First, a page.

Carbon Sciences to Build Its First GTL Plant
The company is evaluating several sites in the Tulsa area, CEO Bill Beifuss says. Carbon Sciences needs about 15 acres to build a modular miniGTL plant.
Its miniGTL plant will allow the matching of the equipment to the quantity of natural gas, as well as allow for portability if gas flow declines over time, the company says. Unlike large-scale GTL plants, such as those developed by Shell and Sasol that require large gas fields, a miniGTL plant in the 1,000 to 2,000 barrel per day range can be built to monetize small to medium size fields, which account for nearly 40 percent of gas fields in the world.
The company estimates that a miniGTL plant producing about 1,000 barrels per day of transportation fuel can be contained in as few as 60 modules. A modular design enables rail car or truck transportation and installation to remote sites with limited infrastructure. Modular construction additionally will allow the company to manufacture in low-cost production centers and then transport the modules to the gas field, resulting in a substantial cost savings over on-site construction, Carbon Sciences says.
In addition to its first-generation miniGTL plant, the company is also developing a proprietary technology to enable a second-generation GTL plant that it says will produce even cleaner gasoline by using captured CO2 or low value, high CO2 content natural gas as part of the process.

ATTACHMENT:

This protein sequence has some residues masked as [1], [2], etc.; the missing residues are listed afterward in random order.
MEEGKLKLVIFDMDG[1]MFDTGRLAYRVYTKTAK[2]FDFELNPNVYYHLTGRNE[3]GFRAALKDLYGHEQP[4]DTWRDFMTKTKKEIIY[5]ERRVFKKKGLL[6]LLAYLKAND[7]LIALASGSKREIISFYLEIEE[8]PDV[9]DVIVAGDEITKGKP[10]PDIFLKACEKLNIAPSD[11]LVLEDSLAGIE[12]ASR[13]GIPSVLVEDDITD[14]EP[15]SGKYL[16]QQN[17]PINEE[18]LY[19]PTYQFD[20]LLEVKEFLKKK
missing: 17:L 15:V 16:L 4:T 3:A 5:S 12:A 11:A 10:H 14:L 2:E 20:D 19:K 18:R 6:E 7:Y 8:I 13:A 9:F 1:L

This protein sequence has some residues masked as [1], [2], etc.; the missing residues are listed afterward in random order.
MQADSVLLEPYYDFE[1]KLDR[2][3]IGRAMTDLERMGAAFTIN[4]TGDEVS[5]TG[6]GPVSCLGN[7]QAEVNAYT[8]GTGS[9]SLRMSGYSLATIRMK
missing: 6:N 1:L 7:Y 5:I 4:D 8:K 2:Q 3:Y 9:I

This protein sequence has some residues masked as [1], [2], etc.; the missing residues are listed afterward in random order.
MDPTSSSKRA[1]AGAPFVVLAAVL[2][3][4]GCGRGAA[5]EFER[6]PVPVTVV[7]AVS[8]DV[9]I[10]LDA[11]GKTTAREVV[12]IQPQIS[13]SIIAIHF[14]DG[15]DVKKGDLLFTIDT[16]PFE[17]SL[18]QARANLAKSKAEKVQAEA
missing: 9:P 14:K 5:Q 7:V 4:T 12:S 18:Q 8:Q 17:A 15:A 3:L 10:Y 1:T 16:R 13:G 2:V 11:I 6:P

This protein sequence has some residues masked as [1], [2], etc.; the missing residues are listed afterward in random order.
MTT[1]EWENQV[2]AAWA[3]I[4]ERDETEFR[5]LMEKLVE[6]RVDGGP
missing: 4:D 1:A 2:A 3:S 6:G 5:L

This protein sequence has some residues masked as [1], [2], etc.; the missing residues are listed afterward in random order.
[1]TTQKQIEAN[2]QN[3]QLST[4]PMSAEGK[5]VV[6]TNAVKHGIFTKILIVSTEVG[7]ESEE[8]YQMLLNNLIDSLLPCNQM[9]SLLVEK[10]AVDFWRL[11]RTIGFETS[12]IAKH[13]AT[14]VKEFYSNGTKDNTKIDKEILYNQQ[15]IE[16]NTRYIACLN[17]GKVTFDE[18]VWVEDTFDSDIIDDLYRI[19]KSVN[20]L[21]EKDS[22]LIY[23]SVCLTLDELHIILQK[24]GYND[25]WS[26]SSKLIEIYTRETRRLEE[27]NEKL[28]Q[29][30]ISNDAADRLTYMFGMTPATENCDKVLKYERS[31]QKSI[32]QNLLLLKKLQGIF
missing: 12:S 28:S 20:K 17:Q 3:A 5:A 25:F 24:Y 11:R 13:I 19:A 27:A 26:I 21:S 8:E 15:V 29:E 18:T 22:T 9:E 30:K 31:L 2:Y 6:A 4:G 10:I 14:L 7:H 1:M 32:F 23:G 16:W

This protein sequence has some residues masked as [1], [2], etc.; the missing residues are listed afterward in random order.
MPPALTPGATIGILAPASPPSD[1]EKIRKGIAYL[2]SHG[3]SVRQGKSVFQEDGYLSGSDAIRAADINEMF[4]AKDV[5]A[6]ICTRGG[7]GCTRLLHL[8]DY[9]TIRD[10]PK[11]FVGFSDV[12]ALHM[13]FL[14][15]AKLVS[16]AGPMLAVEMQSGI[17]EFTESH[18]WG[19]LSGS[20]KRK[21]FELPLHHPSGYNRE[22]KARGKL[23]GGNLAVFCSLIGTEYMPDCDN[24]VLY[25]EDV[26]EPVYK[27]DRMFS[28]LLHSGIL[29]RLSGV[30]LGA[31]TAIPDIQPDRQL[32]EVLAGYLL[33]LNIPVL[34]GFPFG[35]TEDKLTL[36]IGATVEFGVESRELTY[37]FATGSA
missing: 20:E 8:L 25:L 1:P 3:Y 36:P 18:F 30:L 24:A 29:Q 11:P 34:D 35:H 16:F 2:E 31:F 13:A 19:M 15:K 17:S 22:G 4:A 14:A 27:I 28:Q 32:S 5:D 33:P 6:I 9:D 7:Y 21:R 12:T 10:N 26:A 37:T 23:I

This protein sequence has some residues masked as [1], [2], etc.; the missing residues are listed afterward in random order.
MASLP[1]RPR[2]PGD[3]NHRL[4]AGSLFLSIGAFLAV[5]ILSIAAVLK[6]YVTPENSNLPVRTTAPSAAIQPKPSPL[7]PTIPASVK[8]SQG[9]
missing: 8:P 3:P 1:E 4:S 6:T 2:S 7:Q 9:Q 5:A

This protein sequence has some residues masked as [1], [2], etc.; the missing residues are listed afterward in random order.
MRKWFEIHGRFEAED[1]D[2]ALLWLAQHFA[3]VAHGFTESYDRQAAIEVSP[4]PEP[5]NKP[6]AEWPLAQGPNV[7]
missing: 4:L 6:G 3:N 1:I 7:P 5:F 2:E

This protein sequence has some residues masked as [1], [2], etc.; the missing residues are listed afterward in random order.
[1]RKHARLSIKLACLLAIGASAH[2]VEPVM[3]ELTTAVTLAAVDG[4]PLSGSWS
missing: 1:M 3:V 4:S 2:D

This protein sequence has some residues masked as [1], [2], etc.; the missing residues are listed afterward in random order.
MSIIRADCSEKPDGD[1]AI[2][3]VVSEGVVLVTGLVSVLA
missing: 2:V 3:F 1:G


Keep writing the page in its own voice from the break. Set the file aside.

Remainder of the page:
According to the company, a preliminary study indicates that the Tulsa area could meets its requirements for developing and operating a profitable GTL plant. Beifuss says natural gas is abundant in this part of the country and Tulsa has an experienced oil and gas workforce.
Carbon Sciences’ technology can also be used to transform natural gas into other valuable, large volume products, such as hydrogen, methanol, ammonia, solvents and plastics, the company says.
Total US liquid fuels production — a category including crude oil, natural gas liquids, refinery gains and biofuels — increases to more than 18 million barrels per day in 2040 in the Energy Information Administration’s higher resource scenario, compared to 12 million bbl/d in the EIA’s reference case, published late last week. That higher level of production would reduce net imports to 7 percent or less of total demand compared to 40 percent in 2012, the EIA says.
This higher resource case presents a scenario in which domestic crude production continues to expand after 2020 due to greater technically recoverable tight oil and undiscovered resources in Alaska and offshore the lower 48 states, EIA says. Under this scenario, the maximum penetration rate for gas-to-liquids is increased and oil shale is assumed to begin development.
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